(It happened at a grocery checkout in Portland, OR)
Lotteries & Casinos
Desirable things are a lot nicer to think about than less desirable things. The winning lottery ticket is nice to dwell on. The tens of millions of non-winning tickets are so easy to forget. "Think positive!"
However, a person who understands how statistics works is mystified by the person who plays the lotteries and casinos with dogged persistence, feeling that the longer the play goes on, the more likely he or she is to come out ahead.
Statistics tells a very different story: the more and more plays that are made, the more and more the net loss gets closer to the value set up statistically by the lottery or casino. Random small wins are built in to entice suckers, but long times of play more and more assure that the player loses. Bob Park, the U of Maryland physicist who runs the "What's New" blog suggests to the statistcially naive: "Just send us [your] dollar. The odds of winning are exactly the same, to within eight significant figures." What's New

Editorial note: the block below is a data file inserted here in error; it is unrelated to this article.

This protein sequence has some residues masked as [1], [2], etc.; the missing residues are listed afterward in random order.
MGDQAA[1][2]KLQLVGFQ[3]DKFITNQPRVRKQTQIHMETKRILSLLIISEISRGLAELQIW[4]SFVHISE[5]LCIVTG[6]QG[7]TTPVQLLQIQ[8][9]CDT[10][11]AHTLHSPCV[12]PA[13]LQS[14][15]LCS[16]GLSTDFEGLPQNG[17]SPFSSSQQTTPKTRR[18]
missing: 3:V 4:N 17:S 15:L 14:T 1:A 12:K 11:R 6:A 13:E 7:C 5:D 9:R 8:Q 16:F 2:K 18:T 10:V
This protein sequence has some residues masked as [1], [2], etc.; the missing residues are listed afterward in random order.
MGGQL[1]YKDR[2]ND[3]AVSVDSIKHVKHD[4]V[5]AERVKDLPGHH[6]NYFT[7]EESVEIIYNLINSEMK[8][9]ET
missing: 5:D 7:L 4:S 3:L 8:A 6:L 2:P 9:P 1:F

Much of modern science rests on a firm
foundation of statistics: thermodynamics, quantum mechanics, most of psychology,
sociology, and economics. Those who use statistics have observed
the predictive value of statistics. Those who expect to win in the
lottery or casino are at a terriblly lopsided disadvantage compared with
the scientific literate -- they are "losers" in another Bob Park witticism
bottom of this page.)
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